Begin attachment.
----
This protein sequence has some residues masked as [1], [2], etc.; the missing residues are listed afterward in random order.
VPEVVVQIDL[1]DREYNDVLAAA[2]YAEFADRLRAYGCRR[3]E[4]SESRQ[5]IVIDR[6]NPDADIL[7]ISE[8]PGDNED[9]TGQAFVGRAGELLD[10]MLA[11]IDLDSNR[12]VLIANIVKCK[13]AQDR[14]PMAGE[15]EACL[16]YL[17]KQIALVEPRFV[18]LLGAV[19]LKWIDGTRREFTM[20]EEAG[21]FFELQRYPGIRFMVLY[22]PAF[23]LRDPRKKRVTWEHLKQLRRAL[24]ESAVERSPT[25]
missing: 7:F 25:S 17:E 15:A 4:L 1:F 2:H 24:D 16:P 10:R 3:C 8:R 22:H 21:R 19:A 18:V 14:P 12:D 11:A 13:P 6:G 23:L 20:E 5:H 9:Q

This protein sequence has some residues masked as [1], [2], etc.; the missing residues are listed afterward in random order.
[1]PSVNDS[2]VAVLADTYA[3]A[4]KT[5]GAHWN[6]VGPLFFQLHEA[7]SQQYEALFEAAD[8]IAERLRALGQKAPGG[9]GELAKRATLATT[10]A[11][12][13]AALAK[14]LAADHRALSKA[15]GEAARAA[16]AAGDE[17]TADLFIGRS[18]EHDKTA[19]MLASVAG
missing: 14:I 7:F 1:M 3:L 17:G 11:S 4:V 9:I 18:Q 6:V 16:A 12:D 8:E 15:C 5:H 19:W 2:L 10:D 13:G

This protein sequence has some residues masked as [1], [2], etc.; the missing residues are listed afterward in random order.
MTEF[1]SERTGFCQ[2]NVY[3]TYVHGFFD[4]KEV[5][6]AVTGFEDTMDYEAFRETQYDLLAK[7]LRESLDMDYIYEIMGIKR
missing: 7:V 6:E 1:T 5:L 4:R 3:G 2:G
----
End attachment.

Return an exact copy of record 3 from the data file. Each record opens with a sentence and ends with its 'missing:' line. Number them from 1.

This protein sequence has some residues masked as [1], [2], etc.; the missing residues are listed afterward in random order.
MTEF[1]SERTGFCQ[2]NVY[3]TYVHGFFD[4]KEV[5][6]AVTGFEDTMDYEAFRETQYDLLAK[7]LRESLDMDYIYEIMGIKR
missing: 7:V 6:E 1:T 5:L 4:R 3:G 2:G